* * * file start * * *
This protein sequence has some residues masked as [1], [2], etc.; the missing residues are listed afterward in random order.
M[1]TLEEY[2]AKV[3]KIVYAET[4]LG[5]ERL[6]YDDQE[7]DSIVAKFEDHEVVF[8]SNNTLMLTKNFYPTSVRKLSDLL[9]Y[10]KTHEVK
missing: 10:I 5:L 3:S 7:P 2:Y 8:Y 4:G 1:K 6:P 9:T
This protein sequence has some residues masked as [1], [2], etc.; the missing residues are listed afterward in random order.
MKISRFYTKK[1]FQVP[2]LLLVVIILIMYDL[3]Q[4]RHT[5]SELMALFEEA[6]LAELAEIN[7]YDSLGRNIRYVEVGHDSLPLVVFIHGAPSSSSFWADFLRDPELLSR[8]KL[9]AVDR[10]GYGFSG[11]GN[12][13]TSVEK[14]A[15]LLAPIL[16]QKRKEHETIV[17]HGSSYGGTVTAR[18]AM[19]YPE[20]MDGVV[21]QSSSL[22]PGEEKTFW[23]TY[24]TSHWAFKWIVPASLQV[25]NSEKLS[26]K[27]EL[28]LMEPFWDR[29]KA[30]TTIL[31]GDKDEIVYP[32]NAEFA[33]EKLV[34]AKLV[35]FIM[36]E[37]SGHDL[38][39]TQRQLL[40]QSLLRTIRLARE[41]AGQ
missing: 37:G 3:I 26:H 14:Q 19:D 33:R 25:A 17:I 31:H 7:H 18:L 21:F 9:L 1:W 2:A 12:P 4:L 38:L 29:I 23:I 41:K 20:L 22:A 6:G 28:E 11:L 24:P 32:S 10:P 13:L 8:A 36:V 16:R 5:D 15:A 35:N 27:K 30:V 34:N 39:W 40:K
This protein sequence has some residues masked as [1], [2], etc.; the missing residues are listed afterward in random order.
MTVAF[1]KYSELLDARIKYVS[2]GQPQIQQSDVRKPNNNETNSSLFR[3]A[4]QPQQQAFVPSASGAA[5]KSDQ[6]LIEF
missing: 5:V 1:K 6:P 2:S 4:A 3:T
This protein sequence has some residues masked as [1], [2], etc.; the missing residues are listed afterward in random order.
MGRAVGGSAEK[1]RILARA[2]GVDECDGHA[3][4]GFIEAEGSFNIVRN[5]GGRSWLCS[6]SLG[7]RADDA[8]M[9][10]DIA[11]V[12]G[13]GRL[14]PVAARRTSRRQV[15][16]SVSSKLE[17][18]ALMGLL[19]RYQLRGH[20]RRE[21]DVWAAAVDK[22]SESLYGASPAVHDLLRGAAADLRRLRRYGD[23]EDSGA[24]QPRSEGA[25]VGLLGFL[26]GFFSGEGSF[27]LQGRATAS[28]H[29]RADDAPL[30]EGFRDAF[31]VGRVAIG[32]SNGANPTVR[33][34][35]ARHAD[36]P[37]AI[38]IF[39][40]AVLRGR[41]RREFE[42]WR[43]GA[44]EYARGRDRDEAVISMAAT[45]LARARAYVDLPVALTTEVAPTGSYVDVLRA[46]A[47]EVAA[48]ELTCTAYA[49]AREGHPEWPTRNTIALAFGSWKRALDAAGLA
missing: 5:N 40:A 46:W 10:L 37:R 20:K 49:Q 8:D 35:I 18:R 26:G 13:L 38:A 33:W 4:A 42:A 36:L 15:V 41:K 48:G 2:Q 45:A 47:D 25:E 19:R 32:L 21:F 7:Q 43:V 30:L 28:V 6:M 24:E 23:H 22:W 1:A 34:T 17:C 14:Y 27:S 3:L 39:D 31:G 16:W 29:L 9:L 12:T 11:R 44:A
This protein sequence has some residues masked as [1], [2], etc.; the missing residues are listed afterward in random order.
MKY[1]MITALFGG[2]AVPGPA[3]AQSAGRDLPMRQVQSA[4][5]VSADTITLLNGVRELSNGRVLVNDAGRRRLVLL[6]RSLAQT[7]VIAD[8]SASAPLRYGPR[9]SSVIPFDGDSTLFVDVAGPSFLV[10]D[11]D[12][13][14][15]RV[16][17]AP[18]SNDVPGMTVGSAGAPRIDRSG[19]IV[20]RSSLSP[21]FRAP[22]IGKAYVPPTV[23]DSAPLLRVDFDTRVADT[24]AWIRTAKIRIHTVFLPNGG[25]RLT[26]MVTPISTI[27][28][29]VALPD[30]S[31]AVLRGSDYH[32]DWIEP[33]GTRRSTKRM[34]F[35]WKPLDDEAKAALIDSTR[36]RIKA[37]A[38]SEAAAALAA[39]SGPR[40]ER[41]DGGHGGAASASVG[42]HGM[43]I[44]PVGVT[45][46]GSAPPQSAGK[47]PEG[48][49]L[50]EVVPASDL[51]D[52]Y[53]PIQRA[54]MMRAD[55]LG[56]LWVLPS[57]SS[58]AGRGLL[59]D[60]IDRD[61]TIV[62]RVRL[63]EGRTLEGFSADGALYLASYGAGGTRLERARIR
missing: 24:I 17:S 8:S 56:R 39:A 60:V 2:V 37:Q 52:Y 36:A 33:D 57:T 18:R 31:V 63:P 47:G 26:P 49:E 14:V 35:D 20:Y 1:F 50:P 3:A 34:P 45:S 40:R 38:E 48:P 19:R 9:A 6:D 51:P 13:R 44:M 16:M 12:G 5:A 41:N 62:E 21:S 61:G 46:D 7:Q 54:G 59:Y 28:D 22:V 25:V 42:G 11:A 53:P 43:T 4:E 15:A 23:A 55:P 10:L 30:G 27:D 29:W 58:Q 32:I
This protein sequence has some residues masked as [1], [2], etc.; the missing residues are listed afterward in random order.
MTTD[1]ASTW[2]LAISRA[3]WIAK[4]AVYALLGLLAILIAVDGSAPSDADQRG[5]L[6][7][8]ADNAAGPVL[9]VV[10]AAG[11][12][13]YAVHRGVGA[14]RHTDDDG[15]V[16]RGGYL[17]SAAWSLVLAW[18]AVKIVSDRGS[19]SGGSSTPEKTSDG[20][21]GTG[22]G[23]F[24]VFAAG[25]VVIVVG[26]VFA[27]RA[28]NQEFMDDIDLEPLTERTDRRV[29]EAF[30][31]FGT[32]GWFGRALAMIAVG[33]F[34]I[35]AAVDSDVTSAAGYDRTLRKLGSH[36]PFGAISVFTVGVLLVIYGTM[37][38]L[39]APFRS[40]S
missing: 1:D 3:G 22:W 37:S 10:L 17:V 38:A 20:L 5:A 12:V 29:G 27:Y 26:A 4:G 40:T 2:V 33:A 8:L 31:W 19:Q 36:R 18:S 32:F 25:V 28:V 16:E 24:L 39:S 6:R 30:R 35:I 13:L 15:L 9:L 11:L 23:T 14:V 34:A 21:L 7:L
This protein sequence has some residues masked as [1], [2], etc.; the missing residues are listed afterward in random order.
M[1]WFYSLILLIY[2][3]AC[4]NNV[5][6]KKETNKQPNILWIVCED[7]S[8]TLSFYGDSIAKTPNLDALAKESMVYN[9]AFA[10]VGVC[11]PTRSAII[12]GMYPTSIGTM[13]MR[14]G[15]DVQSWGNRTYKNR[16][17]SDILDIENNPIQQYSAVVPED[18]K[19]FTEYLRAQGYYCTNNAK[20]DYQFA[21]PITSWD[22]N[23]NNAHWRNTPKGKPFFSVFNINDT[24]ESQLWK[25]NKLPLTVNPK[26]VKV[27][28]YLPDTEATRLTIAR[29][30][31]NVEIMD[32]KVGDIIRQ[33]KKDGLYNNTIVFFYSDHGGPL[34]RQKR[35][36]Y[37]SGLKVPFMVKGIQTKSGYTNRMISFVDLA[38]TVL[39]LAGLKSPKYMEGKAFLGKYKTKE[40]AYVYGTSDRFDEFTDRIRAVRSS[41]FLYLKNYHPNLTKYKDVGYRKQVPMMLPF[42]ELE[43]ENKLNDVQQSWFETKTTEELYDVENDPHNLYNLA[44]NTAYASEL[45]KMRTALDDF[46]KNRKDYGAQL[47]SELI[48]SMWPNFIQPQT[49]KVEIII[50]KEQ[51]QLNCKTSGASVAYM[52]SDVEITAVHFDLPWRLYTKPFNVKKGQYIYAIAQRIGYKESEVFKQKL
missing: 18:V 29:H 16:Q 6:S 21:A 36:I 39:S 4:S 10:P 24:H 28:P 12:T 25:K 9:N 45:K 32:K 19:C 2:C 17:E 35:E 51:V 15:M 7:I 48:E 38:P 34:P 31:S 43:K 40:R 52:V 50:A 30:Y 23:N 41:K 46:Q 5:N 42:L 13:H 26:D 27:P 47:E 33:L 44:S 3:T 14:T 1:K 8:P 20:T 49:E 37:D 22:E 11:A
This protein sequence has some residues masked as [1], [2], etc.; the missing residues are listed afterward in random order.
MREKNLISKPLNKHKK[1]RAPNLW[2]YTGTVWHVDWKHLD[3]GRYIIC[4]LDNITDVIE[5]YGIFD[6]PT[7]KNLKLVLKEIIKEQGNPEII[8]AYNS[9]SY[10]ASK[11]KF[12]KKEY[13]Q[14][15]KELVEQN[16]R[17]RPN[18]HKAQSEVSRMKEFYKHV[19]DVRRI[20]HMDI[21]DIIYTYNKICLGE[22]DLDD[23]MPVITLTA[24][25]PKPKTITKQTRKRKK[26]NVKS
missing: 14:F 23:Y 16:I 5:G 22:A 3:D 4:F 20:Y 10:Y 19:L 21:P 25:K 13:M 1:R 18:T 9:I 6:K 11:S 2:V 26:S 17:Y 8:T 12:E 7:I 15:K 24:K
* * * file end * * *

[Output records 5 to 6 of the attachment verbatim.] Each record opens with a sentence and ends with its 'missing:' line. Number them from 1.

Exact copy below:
This protein sequence has some residues masked as [1], [2], etc.; the missing residues are listed afterward in random order.
MKY[1]MITALFGG[2]AVPGPA[3]AQSAGRDLPMRQVQSA[4][5]VSADTITLLNGVRELSNGRVLVNDAGRRRLVLL[6]RSLAQT[7]VIAD[8]SASAPLRYGPR[9]SSVIPFDGDSTLFVDVAGPSFLV[10]D[11]D[12][13][14][15]RV[16][17]AP[18]SNDVPGMTVGSAGAPRIDRSG[19]IV[20]RSSLSP[21]FRAP[22]IGKAYVPPTV[23]DSAPLLRVDFDTRVADT[24]AWIRTAKIRIHTVFLPNGG[25]RLT[26]MVTPISTI[27][28][29]VALPD[30]S[31]AVLRGSDYH[32]DWIEP[33]GTRRSTKRM[34]F[35]WKPLDDEAKAALIDSTR[36]RIKA[37]A[38]SEAAAALAA[39]SGPR[40]ER[41]DGGHGGAASASVG[42]HGM[43]I[44]PVGVT[45][46]GSAPPQSAGK[47]PEG[48][49]L[50]EVVPASDL[51]D[52]Y[53]PIQRA[54]MMRAD[55]LG[56]LWVLPS[57]SS[58]AGRGLL[59]D[60]IDRD[61]TIV[62]RVRL[63]EGRTLEGFSADGALYLASYGAGGTRLERARIR
missing: 24:I 17:S 8:S 56:R 39:A 60:V 2:V 37:Q 52:Y 36:A 33:D 57:T 18:R 31:V 63:P 47:G 26:P 49:E 14:V 35:D 20:Y 1:F 50:P 3:A 34:P 45:S 40:R 38:E 48:P 19:R 9:A 6:D 51:P 13:R 44:M 16:M 12:G 5:A 41:N 62:E 21:S 61:G 46:D 7:Q 54:G 59:Y 28:D 22:V 25:V 42:G 11:A 53:P 43:T 4:E 15:A 23:A 55:P 10:L 30:G 27:D 29:W 58:Q 32:I
This protein sequence has some residues masked as [1], [2], etc.; the missing residues are listed afterward in random order.
MTTD[1]ASTW[2]LAISRA[3]WIAK[4]AVYALLGLLAILIAVDGSAPSDADQRG[5]L[6][7][8]ADNAAGPVL[9]VV[10]AAG[11][12][13]YAVHRGVGA[14]RHTDDDG[15]V[16]RGGYL[17]SAAWSLVLAW[18]AVKIVSDRGS[19]SGGSSTPEKTSDG[20][21]GTG[22]G[23]F[24]VFAAG[25]VVIVVG[26]VFA[27]RA[28]NQEFMDDIDLEPLTERTDRRV[29]EAF[30][31]FGT[32]GWFGRALAMIAVG[33]F[34]I[35]AAVDSDVTSAAGYDRTLRKLGSH[36]PFGAISVFTVGVLLVIYGTM[37][38]L[39]APFRS[40]S
missing: 1:D 3:G 22:W 37:S 10:L 17:V 38:A 20:L 5:A 12:V 29:G 27:Y 26:A 4:G 40:T 2:V 33:A 8:L 31:W 19:Q 36:R 18:S 32:F 25:V 28:V 16:E 24:L 39:S 6:R 30:R 35:I 13:L 15:L 9:L 11:L 23:T 14:V 34:A 21:L 7:L